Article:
While there were countless singers before her who sang blues standards with a jazz feel, there were virtually none who sang with such conviction and soul as Billie Holiday. Her tremendous vocal prowess, combined with the way in which she makes every song her own, makes the music on The Commodore Master Takes nothing short of mesmerizing. It is this "personal" feel that set Holiday apart from the rest, and it was clear that Holiday herself had lived through many of the situations about which she was singing. Whether songs about love, hope, or racism, Holiday clearly has first-hand understanding of the subject matter, and it is this aspect that turned many "standard" songs into "Billie Holiday songs." However, regardless of how much she could relate to the subject matter, it would be a moot point if she didn't also have one of the most amazing voices in history. While Holiday does not have the widest vocal range of the great jazz singers, the conviction and intense emotion with which he sings compensates beyond words for her slight lacking in diversity of pitch. Throughout The Commodore Master Takes, Holiday swings and swoons, her stunning voice painting a velvet-smooth texture over the meandering music of the backing band. Truly, there has rarely been a talent as captivating and soul bearing as Billie holiday, and one must experience her sound and soul to truly understand what makes her such an icon of music.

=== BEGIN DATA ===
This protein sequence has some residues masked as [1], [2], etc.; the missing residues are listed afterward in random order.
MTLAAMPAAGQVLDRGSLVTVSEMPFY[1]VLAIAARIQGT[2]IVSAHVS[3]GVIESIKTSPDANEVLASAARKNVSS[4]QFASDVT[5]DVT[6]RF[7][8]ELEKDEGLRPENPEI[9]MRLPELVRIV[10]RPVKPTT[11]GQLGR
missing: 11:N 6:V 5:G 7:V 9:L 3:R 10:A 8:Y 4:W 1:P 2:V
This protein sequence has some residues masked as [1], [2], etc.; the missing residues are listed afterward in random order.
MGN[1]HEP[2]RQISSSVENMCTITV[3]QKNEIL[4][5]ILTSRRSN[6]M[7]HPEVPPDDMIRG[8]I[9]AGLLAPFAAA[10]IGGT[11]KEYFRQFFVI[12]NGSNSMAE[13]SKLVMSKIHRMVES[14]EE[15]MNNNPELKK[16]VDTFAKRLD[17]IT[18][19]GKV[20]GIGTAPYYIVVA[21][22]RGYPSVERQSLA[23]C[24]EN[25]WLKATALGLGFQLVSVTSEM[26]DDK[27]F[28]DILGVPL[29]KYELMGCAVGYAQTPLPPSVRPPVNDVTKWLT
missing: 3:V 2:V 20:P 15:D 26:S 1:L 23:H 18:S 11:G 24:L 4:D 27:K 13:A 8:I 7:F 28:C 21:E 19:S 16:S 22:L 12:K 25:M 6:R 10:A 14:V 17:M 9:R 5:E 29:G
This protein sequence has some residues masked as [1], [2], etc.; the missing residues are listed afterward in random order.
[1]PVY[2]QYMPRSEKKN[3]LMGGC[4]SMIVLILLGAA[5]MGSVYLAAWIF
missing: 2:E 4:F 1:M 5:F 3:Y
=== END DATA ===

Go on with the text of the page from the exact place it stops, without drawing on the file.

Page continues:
By far one of the most controversial, yet enduring names in the annals of recorded music, Billie Holiday remains one of the most important and revered names, as her earliest recordings slowly approach the century mark. Refusing to compromise the manner in which she sang her songs, and rarely being afraid of singing intense or risqué songs, Holiday paved the way for later female performers to have a much stronger position when dealing with clubs or record labels. Billi Holiday also stands as one of the first artists to "cross over" and gained a large white audience, though many club owners still refused to let her perform in clubs that were not "mixed." The voice of Billie Holiday, which she used to craft in the style of jazz improvisations, created some of the most unique singing styles, as she experimented with tempo and phrasings in ways never heard before her time. Having recorded with a number of labels, including Columbia, Verve, and Decca among others, the Holiday catalog is very wide-ranging. Also due to the fact that her prominence was largely before the era of the "LP," the best, and often only, way to experience the majesty of Billie Holiday is via the myriad of compilations of these recordings. Perhaps the finest of all of these comes from the two sessions she recorded with Commodore Records in 1939 and 1944. It goes without saying that Billie Holiday is, by far, one of the most important figures in the history of music, and this makes her recordings absolutely essential for every music collection. Finding herself in front of backing bands who are ready to give her all the space she needs, Billie Holiday is simply stunning and absolutely perfect throughout every song found on, The Commodore Master Takes, and the collection serves as a great introduction into one of the most dynamic and captivating performers in music history.